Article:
PLC system is an old yet reliable medium of communication in comparison to all of the other mediums. Even with the popularity of implementation, PLC being used by the telcos for IoT utilities has some limitations, which include the slower transfer of data, operating switch interruptions and signal distortions. Considering this, the other communication channels were prioritized for smart metering or IoT utilities.
PLC was primarily made with electricity as a core element in mind. Therefore, these negatives of PLC modules can be eradicated by mixing them with RF Mesh technology. Unlike PLC, RF Mesh supports wireless communication and adds core functionalities for AMR (Automatic Meter Reading). It is used for measuring power consumption and acquiring data from the customer who is using the utilities.
When paired with the PLC, there is better coverage and accuracy. It is also implemented by adding modules to the meters, which enables telcos to be part of the utilities using IoT.
2. Digital Subscriber Line (DSL)
DSL is another communication technology that uses traditional telecommunications lines to transmit data. It is reliable, and the overall cost is also low. Since the infrastructure is already available in most cases, setting up DSL for smart metering becomes cheaper. This may not be a good option for high-data transmission.
3. Fiber Optic Communications
Fiber-optic communications is an outstanding solution to all of the limitations of other technologies. The cost of implementation is justified by its productive perks. It is mostly preferred when high data transmission rates are important.
The networks made up of fiber optic cables are deployed across the world now. The fiber optic lines are now installed alongside the power lines to serve the purpose. This initiative has been an integral part of grid modernization.
So, this article educated you on how telecom companies are upgrading themselves with the right implementation of communication technologies. They are playing their part in adding value to the utilization of IoT in utilities. Fiber optic cabling is one of the most advanced and performance-rich communication technologies used on demand.
Optical fiber is a future-proof technology that will take telcos ahead in association with utility companies. STL is one of the few quality providers of optical fiber technology and is dedicating its expertise to utilizing this technology in thriving industries around the world. To learn more about the same, visit https://www.stl.tech/fibre-deployment-solutions/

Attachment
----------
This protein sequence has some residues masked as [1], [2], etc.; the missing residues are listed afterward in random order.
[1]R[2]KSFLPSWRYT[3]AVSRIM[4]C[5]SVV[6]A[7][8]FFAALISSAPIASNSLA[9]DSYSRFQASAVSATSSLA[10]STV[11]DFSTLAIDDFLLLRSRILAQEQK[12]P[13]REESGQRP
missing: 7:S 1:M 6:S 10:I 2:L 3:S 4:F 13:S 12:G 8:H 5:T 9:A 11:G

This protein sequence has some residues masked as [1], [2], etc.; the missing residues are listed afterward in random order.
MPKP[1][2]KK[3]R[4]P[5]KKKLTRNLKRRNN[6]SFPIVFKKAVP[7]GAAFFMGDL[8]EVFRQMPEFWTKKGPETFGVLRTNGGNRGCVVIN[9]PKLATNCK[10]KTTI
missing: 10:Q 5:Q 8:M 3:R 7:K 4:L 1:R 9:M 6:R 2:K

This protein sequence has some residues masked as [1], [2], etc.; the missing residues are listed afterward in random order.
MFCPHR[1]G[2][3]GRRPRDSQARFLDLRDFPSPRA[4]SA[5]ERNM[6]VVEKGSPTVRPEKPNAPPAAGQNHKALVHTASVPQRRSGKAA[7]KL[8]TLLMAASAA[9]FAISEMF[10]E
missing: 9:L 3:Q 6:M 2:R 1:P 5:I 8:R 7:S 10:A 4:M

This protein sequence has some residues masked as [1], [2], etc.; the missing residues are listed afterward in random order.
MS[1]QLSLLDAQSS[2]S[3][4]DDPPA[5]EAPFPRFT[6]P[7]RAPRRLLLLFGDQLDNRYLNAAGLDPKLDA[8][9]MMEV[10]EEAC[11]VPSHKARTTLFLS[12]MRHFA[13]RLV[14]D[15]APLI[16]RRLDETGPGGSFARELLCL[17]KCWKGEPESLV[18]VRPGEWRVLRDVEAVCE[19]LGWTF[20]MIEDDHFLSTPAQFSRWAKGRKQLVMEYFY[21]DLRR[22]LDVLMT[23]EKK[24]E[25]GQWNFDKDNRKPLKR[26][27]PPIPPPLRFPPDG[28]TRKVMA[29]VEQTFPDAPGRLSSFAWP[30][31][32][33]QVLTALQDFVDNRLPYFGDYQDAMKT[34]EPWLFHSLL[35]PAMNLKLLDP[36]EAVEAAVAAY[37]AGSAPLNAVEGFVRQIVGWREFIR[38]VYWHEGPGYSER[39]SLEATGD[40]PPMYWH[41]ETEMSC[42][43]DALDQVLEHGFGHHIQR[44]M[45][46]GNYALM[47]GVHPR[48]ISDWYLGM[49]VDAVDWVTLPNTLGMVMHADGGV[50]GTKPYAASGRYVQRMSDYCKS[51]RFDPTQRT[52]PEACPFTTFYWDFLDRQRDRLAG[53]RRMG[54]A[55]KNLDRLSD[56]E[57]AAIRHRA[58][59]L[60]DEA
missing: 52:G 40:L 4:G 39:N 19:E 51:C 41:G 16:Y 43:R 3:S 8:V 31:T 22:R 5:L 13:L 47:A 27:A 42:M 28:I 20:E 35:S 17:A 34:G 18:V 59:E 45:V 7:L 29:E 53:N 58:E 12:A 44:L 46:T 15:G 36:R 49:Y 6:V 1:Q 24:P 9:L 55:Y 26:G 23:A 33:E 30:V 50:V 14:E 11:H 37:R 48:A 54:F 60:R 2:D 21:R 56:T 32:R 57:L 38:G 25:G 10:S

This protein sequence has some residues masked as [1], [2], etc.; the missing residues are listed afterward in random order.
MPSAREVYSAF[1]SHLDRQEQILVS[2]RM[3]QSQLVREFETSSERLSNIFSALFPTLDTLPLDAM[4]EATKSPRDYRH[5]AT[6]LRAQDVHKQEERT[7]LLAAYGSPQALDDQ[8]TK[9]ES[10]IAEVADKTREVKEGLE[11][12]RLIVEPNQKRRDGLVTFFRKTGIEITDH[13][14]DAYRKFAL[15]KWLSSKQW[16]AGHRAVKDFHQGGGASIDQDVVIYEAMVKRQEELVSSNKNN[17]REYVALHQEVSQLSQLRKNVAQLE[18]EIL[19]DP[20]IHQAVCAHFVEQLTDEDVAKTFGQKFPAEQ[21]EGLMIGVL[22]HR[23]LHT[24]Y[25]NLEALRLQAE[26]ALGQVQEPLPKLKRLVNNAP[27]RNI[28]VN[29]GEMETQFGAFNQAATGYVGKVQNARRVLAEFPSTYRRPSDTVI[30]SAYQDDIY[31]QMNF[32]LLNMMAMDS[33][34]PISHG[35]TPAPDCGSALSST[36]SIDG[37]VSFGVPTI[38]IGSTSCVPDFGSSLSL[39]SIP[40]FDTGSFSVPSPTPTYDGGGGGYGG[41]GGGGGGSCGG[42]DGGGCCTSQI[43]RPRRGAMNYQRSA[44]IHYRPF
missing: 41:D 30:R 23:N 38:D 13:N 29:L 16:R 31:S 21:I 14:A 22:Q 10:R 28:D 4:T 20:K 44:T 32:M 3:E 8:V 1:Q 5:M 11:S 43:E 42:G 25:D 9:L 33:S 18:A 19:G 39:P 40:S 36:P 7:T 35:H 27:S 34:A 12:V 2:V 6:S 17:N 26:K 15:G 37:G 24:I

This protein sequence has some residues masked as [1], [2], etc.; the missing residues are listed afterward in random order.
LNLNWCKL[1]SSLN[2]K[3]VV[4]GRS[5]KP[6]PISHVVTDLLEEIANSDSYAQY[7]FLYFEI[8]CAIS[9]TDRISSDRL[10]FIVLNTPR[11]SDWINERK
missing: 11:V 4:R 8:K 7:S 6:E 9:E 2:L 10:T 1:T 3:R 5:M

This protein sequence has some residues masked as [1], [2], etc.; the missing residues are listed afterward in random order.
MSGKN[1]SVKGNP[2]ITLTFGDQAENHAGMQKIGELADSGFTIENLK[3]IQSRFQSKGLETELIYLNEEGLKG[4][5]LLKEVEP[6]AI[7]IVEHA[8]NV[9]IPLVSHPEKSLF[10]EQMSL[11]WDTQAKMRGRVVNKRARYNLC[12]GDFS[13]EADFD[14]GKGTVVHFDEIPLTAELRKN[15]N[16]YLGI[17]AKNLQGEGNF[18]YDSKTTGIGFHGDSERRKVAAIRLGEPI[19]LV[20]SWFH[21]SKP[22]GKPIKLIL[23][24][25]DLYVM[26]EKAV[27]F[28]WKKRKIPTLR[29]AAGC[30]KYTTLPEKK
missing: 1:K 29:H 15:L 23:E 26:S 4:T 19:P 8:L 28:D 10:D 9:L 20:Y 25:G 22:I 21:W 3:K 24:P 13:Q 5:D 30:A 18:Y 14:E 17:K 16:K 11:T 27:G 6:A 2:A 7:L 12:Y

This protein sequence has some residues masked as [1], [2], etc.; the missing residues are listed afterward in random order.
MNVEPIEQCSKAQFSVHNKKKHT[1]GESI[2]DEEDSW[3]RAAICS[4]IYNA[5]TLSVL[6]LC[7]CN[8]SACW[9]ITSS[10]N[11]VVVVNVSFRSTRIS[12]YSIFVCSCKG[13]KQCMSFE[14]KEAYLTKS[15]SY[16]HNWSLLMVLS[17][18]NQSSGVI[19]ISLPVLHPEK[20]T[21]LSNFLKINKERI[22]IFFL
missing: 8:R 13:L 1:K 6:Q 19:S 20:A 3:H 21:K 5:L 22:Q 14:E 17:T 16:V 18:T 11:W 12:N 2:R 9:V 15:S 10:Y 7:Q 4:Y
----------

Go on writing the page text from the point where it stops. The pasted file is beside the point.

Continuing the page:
1. What type of communication technology is preferred for smart meters?
When mixed with wireless or wired solutions, hybrid communication technology is ideal for offering high levels of system robustness, availability, and reliability. PLC, RF Mesh, DSL, and fiber optic cabling are the best-fit components for the smart meter or smart grid. They have a high-frequency range, data rate, and bandwidth.
2. How are smart meters connected to the internet?
Smart meters are connected to the internet through wireless communication networks. These networks have the role of sending information to the energy provider. This connectivity is similar to all other IoT devices, such as remote keys, TVs, and others.
3. What is the purpose of two-way communication for the smart meter?
Smart meters operate on a two-way communication medium within the central system and the smart meter. Thus, an AMI (advanced metering infrastructure) differs from an AMR (automatic meter reading). AMI extends AMR technology with the use of two-way meter communications. It allows commands to be sent to the home for multiple purposes. It includes demand responses, pricing information based on time, and remote disconnection of services.
4. What is the application of IoT in utilities?
The application of IoT in the utility industry will improve efficiency, generate revenue, and conserve an enterprise’s resources. The use of IoT sensors can optimize water and energy generation as well as distribution. It is to help utility providers meet the rising demand for their services among consumers.